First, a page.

In an attempt to counter defendants' statute of limitations defense, plaintiff argues that he was unaware of certain information and correspondence until February 1986, when he was permitted to view his disciplinary file. Plaintiff asserts, therefore, that the applicable statute of limitations should be tolled and, in addition, that defendants should be estopped from raising the statute of limitations defense because of their allegedly improper conduct.

Questions of tolling and application of state statutes of limitations are governed by state law. See Wilson, 471 U.S. at 269, 105 S.Ct. at 1943 (length of limitations period and closely related questions of tolling and application governed by state law). Plaintiff claims that the applicable statute of limitations should be tolled because until 1986 he was unaware of (1) the 1972 complaint letter from the attorney in London; (2) the 1973 Ethics Opinion; (3) the 1974 Hearing Memorandum prepared by Morris Gutt; (4) the true identity of the writer of the 1974 letter of complaint from the Florida Bar; and (5) the letter from Bonomi to counsel for the Florida Bar stating that action would be taken against plaintiff.

The Court finds that none of the aforementioned items serve to toll the statute of limitations. All relevant information regarding the letter of complaint from the London attorney and the matters discussed in the 1973 Ethics Opinion were set forth in the admonitory letter sent to plaintiff. Moreover, the 1974 Hearing Memorandum does not contain any new or previously unknown matters. Additionally, it is clear from plaintiff's complaint that he did know the identity of the author of the Florida Bar complaint. See Complaint, ¶ 112. Finally, in regard to the letter from Bonomi to counsel for the Florida Bar which allegedly stated that action would be taken against plaintiff, plaintiff fails to explain how such a letter would give rise to claim. Furthermore, it is unclear how plaintiff's lack of awareness of such a letter until 1986 prevented plaintiff from having knowledge of the facts necessary to commence the instant action. It is clear that plaintiff knew from at least 1975 of the basic facts necessary to make out his numerous causes of action. Thus, plaintiff's allegation that he was unaware of certain correspondence cannot serve to toll the statute of limitations.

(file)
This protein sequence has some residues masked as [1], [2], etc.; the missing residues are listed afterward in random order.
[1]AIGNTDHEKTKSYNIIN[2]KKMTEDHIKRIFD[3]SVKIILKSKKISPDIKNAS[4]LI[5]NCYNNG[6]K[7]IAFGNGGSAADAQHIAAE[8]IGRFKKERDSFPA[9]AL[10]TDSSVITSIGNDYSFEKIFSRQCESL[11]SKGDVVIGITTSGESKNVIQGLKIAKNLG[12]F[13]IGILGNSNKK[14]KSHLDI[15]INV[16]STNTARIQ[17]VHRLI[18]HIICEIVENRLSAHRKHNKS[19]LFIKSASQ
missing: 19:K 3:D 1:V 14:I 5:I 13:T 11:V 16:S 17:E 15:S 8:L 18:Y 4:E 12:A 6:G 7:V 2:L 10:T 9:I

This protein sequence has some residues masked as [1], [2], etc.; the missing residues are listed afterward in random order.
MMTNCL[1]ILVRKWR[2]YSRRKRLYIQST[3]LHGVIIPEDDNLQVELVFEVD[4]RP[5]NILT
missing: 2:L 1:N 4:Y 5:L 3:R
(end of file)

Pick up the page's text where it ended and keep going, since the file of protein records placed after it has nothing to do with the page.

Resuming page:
Plaintiff's attempt to invoke the doctrine of equitable estoppel is equally without merit. "Under New York law, a defendant will be equitably estopped from asserting a statute of limitations defense if the defendant's misconduct causes the delay between the accrual of the cause of action and the institution of the legal proceeding." Salahuddin v. Coughlin, 647 F. Supp. 49, 52 (S.D.N.Y. 1986). The Court finds nothing in the complaint, however, which would indicate that defendants engaged in any misconduct that caused plaintiff to delay the institution of these proceedings. As stated above, plaintiff knew the basic facts necessary to institute his claim. "Courts do not view with favor a claim of estoppel grounded in fraud where it appears the basic facts were known to the claimant within the [limitations period]." Augstein v. Levey, 3 A.D.2d 595, 598, 162 N.Y.S.2d 269, 273 (1st Dep't 1957), aff'd, 4 N.Y.2d 791, 149 N.E.2d 528, 173 N.Y.S.2d 27 (1958).

Finally, it is clear that plaintiff did not act with due diligence in seeking to obtain the documents in his disciplinary file. This is an additional bar to plaintiff invoking the doctrine of equitable estoppel. See, e.g., Simcuski v. Saeli, 44 N.Y.2d 442, 450, 377 N.E.2d 713, 717, 406 N YS.2d 259, 263 (1978) ("due diligence on the part of the plaintiff . . . is an essential element for the applicability of the doctrine of equitable estoppel").

All the relevant events comprising plaintiff's claims occurred between 1973 and 1975. Thus, the Court finds that plaintiff's federal claims as well as his pendent state claims are barred by the applicable statute of limitations. Accordingly, the complaint is dismissed.*fn3 Fed.R.Civ.P. 12(b)(6).

II. Supplemental Complaint

Plaintiff has filed a Supplemental Complaint which adds a cause of action for damages against the State defendants. The Supplemental Complaint, which contains no specific factual allegations, reads in pertinent part as follows: "Defendants Gentile, Reynolds and Murphy conspired to block an investigation of plaintiff's complaints against the Grievance Committee defendants, and wilfully refuse to grant plaintiff further access to his investigatory file in order to deny plaintiff the evidence required to sustain this action." Supplemental Complaint, ¶ 158.*fn4

State defendants move on various alternate grounds to dismiss the Supplemental Complaint. Plaintiff opposes the motion. After carefully reviewing and considering the arguments submitted by the parties, the Court finds that the Supplemental Complaint clearly fails to state a claim against any of the State defendants. Accordingly, for the reasons stated in the Memorandum of Law in Support of the State Defendants' Motion to Dismiss the Supplemental Complaint, 88 Civ. 1123 (JMC) (S.D.N.Y. May 26, 1989), the Supplemental complaint is dismissed. Leave to replead is denied.

CONCLUSION

Defendants' motions to dismiss are granted. Fed.R.Civ.P. 12(b)(6). The Clerk of the Court is directed to enter judgment for defendants and to dismiss the Complaint and the Supplemental Complaint.

SO ORDERED.